Back to school, back to work – it’s not surprising everyone’s got anxious, upside down smiles at this time of the year. Most fresh starts are usually followed by fresh resolutions – and we’re no stranger to looking ahead and trying to predict what’s going to happen in our own lives, as well as that of the creative world. With that in mind, we’ve put our slightly mushy heads together and concocted a list of ten animators, designers, illustrators, magazines and artists who are about to spring from the perfectly acceptable “small time” to the much-lauded “big time.” Ready? Here they are in no particular order…
First up we have Jack Sachs, a London-based animator who has just been snapped up as a freelance 3D animator over at the much-loved production company, Blinkink. Jack’s belligerent, pastel-coloured GIFs, logos and illustrations are utterly ridiculous and hilarious, particularly the animation he created last year entitled Make Do which made all the meme-lovers and GIF addicts on the internet sit up and take notice of this bright new thing. Who knows what Jack’s going to get up to this year, but with his work at Blinkink, that infamous A-Z of 90s Slang video he made for i-D and his personal portfolio expanding, surely he’s going to be even more of an internet sensation this time in 2016.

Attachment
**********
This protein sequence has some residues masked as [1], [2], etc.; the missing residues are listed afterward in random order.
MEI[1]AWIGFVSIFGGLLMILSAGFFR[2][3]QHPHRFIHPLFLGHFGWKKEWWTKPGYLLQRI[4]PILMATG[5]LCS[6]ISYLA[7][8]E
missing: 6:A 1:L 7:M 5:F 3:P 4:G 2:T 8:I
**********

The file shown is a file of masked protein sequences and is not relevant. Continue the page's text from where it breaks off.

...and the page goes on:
“Their website states that they’re currently concocting something very special for immersive musical wizard Dan Deacon, which is nothing short of butt-wobblingly exciting. These guys are gonna be big.”
On the moving image front we’re also predicting great things for Encyclopedia Pictura, a Californian directorial trio made up of Isaiah Saxon, Sean Hellfritsch and Daren Rabinovitch. Their video for Panda Bear’s latest audio treat Boys Latin has to be one of the most moving, eyeball-vibrating experiences I had on the internet last year. The three guys are also responsible for Grizzly Bear’s Knife video, which is impeccable too, and a truly brilliant video for Bjork – surely any director’s dream commission. Their website states that they’re currently concocting something very special for immersive musical wizard Dan Deacon, which is nothing short of butt-wobblingly exciting. These guys are gonna be big.